Family attorneys in Pasadena have long been aware of the effects a divorce can have on children. Now a new study suggests that kids from divorced homes are more likely to seriously consider suicide as adults than adults who grew up with intact families.
A study from the University of Toronto surveyed 6,647 adults including 695 who were still minors when their parents divorced. Men and women, the study found, reacted to divorce differently. Men whose parents divorced when they were children were three times more likely to have seriously considered suicide than men whose parents never divorced. Women from divorced parents were 83 percent more likely to have suicidal thoughts than women whose parents stayed married. The link between suicidal thoughts or suicidal ideation and divorce was strong for men who grew up in homes with parental addiction, physical abuse, and parental unemployment. Women who grew up without such issues were found not to be at risk for suicidal ideation. Even without additional stressors, according to the study, adults who were children when their parents split up still had an increased risk of suicidal thoughts.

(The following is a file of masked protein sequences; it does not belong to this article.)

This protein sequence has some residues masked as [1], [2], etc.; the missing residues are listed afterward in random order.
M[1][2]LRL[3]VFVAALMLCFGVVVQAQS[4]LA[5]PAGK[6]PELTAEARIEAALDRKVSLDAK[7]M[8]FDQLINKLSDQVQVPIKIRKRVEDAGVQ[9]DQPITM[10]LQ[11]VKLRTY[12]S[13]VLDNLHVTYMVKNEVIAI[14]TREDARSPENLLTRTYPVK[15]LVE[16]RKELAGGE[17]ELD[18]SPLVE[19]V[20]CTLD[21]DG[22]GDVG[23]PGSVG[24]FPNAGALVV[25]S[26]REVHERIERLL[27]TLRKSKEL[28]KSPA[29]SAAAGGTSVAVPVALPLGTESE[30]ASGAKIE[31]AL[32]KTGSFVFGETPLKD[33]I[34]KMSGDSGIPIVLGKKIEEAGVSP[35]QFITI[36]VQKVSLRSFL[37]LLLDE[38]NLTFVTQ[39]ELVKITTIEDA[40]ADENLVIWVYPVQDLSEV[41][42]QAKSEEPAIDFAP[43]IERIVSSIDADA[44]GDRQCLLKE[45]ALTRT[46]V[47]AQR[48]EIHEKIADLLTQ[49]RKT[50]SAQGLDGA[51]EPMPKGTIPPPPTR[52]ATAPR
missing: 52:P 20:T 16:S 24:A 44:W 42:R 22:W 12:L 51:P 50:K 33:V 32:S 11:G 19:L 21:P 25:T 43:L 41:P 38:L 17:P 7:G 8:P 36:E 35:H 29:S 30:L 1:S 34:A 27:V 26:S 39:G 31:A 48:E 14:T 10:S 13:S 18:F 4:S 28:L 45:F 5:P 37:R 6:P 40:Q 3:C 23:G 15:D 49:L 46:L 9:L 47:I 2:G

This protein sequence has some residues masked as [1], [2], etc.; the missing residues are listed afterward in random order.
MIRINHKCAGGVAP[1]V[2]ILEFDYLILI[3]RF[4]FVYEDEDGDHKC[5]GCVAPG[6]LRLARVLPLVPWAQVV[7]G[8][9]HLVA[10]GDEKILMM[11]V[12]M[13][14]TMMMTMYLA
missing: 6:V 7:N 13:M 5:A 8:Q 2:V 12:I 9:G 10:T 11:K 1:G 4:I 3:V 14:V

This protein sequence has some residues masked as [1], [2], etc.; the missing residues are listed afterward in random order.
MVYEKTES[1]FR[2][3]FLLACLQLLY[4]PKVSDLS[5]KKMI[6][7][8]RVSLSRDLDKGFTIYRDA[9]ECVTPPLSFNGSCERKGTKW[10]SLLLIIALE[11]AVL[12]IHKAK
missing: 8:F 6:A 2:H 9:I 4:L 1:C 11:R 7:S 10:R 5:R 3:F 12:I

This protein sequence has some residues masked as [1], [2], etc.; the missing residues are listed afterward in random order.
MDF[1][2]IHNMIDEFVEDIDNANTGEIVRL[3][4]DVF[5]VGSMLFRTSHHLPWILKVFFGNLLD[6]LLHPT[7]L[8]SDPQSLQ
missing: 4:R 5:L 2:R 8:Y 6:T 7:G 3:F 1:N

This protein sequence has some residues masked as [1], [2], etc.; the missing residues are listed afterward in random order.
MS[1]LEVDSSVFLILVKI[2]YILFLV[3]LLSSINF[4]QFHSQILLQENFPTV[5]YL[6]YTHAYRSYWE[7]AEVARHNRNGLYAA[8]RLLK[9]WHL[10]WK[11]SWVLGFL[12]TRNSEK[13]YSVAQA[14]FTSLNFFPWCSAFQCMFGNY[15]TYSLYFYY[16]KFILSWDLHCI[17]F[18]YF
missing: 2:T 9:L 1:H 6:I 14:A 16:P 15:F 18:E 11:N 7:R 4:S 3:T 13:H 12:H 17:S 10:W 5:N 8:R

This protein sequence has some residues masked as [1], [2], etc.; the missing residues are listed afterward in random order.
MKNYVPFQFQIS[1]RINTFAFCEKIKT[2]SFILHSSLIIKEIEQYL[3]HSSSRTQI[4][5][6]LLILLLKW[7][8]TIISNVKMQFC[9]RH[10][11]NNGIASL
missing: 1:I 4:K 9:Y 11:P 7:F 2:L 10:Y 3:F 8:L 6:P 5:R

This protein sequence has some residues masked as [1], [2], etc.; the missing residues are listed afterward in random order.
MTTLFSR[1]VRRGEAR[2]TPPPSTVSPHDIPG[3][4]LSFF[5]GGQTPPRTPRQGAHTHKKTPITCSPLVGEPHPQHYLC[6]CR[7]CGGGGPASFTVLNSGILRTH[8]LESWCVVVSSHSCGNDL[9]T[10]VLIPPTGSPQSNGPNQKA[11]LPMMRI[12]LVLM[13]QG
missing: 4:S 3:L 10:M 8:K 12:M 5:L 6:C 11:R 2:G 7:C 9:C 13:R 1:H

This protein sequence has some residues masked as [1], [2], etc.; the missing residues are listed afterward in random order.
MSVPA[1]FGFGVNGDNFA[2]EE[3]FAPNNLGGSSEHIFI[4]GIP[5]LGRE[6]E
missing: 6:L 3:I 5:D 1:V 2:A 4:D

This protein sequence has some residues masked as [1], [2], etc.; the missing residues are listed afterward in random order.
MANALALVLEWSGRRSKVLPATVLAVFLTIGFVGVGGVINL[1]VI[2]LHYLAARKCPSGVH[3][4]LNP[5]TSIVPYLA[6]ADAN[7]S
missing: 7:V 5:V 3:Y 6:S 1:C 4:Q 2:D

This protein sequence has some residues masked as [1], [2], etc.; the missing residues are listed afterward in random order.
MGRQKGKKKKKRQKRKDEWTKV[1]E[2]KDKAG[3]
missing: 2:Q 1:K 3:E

Findings by researchers suggests "the pathways linking parental divorce to suicidal ideation are different for men and women. The association between parental divorce and suicidal thoughts in men was unexpectedly strong, even when we adjusted for other childhood and adult stressors, socioeconomic status, depression and anxiety," said lead author Esme Fuller-Thomson, in a university press release. "Females whose parents had divorced were not particularly vulnerable to suicidal ideation if they were not also exposed to childhood physical abuse and/or parental addictions," she said.
The study,which was published on January 19 online in the journal Psychiatry Research, is "not meant to panic divorced parents", Fuller-Thomson noted in the release. "Our data in no way suggests that children of divorce are destined to become suicidal."